With Christmas quickly approaching, I've been feeling nostalgic for the crazy '90s toys I used to get under the tree. I grew up mainly in the 1990s, and it seems to me that at one point or another, I had every big-name toy highlighted in the JC Penney Wishbook. I still have a lot of them, because I'm a spoiled only child and my parents are clinging onto my childhood like no one's business. Though these are by no means the only '90s toys I owned, or the only ones sold, they're the ones I loved the best – and the ones I think other '90s babies will recognize the most.
Lil Miss Makeup was one of the most popular '90s toys among my playmates, and she had an entire franchise! At first glance, this Lil Miss was pure innocence, but by removing her bows, adding a top, and applying water to her face at just the right temperature, she glammed out. She rocked a red lip and a heart-shaped beauty mark like nobody's business. I didn't own the entire franchise, but I had Lil Miss Magic Mermaid (whose siren song still haunts my dreams) and Lil Miss Magic Hair.
I went nuts over Magic Nursery Babies; they replaced Cabbage Patch Kids as my favorite baby doll the second they came out on the market. The premise was that you bought a baby without knowing the gender. You had to wait until you got home to open the box and swish a magic packet in cold water. It melted into this congealed, slimy substance you'd play with for several minutes until you remembered what you were supposed to be doing, at which point you'd pluck out the revealed packet containing your baby's gender and an outfit! Sometimes lucky kids got twins or triplets, which you'd send away to receive. I was not lucky, but I did have a curly little blonde girl in a floral dress, a handsome brunette boy in overalls, and an adorable infant with a little curl.
I loved Skip-It. I still love Skip-It and kind of want one. I broke my first one and received a replacement for Christmas one year, which I hated. Growing up in West Virginia meant lots of snow, and you cannot Skip-It in the snow. I had to do it indoors – in the kitchen at home, and during recess periods in the cafeteria at school. That meant a much greater risk of the fatal Skip-It flaw: bashing the hell out of my ankle when I timed my jump incorrectly.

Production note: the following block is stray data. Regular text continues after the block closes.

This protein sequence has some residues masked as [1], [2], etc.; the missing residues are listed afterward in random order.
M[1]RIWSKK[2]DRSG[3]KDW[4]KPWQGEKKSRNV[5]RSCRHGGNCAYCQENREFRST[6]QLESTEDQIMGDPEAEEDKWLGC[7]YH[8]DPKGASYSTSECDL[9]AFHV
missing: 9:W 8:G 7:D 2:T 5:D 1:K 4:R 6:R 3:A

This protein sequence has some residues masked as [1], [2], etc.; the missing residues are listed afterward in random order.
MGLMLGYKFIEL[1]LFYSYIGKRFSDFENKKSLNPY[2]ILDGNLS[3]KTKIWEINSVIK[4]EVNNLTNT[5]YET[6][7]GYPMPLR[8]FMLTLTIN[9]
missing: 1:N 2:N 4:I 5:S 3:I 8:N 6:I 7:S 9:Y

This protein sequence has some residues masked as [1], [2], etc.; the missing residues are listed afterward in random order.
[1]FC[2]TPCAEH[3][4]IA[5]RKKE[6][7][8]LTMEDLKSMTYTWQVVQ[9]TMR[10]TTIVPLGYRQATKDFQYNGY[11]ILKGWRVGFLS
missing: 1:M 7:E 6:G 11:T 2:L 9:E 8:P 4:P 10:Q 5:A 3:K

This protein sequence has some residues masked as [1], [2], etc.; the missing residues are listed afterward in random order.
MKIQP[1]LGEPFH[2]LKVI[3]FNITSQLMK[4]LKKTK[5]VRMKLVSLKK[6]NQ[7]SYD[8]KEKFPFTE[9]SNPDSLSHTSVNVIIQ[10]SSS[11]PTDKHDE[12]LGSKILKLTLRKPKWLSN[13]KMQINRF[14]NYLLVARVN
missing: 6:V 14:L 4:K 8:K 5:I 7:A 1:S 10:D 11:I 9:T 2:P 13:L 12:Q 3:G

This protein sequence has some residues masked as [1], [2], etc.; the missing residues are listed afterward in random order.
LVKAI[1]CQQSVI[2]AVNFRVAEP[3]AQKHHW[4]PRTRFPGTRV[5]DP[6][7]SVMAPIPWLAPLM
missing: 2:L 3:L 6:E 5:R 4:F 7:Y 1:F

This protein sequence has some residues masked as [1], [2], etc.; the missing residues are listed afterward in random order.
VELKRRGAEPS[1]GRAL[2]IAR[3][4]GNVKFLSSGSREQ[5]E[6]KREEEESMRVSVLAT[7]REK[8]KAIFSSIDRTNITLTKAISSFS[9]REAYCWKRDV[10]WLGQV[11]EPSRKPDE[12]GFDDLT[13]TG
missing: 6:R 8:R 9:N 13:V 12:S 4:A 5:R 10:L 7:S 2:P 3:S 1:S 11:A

P.J. Sparkles was pretty and pink and sparkly. Her dress could turn into a night gown, so she could go to sleep with you and light up the dark. Of course you never actually slept with her because she was made of hard plastic, but you'd happily set her near your bed and press her little sparkle button when you had to go to the bathroom. You'd find your way through the darkness as her jewelry and heart sent out pink strobe flashes to light your way.
I never wanted an American Girl Doll, but I know they were highly favored among other '90s girls. Heather had one and apparently loved it without reason. The concept is pretty cool: you get a gorgeous doll for which you can buy all kinds of furniture and different outfits, plus you learn a little something in the bargain. Still, I always picked Barbie.
For a brief time, Magic Potty Baby replaced Baby All Gone as the must have mommy-inspired toy. Little girls love taking care of tiny babies, and this one was so real. In retrospect, it's kind of gross that we all wanted a baby that actually, seriously peed and pooed and flushed, but hey. It was the '90s, I guess.
I wasn't an enormous fan of Polly Pocket myself, but she was pretty cute – and super popular. The teeny tiny play sets were precious – and they would always end up missing half their pieces the very day you took them to school after winter vacation. I regret to confess that I always laughed at the little girls who lost their Polly Pocket pieces on the playground. I'm sorry.
Full disclosure: I did not have an Easy-Bake Oven, although I desperately wanted one. I had a Make It and Bake It Oven instead. It made gorgeous stained glass baubles, and I loved it dearly, but come on. You can't eat sun catchers. In what was probably a smart move, however, my parents decided that one light bulb-operated toy was enough.
Who gives a Super Soaker at Christmas? Smart parents, that's who. They cost less in the winter, and your parents didn't have to worry about getting ambushed when it was that cold outside. I got two almost every year, but only one of them was for me; the other one was for my dad. We had five months to come up with ways to wage a water war before the hot weather came and all bets were off.
Of course, I also had more Barbie dolls than I can count, and very much enjoyed created long, drawn out stories for all of them. Barbie's pretty timeless, though, so I left her off this list – she's plenty famous on her own. I'd actually love to play with some of these toys again … but I won't. Probably. While I remind myself I'm a big girl now, why don't you reveal some of your favorite childhood toys? Which toys did you dream of receiving but never get?
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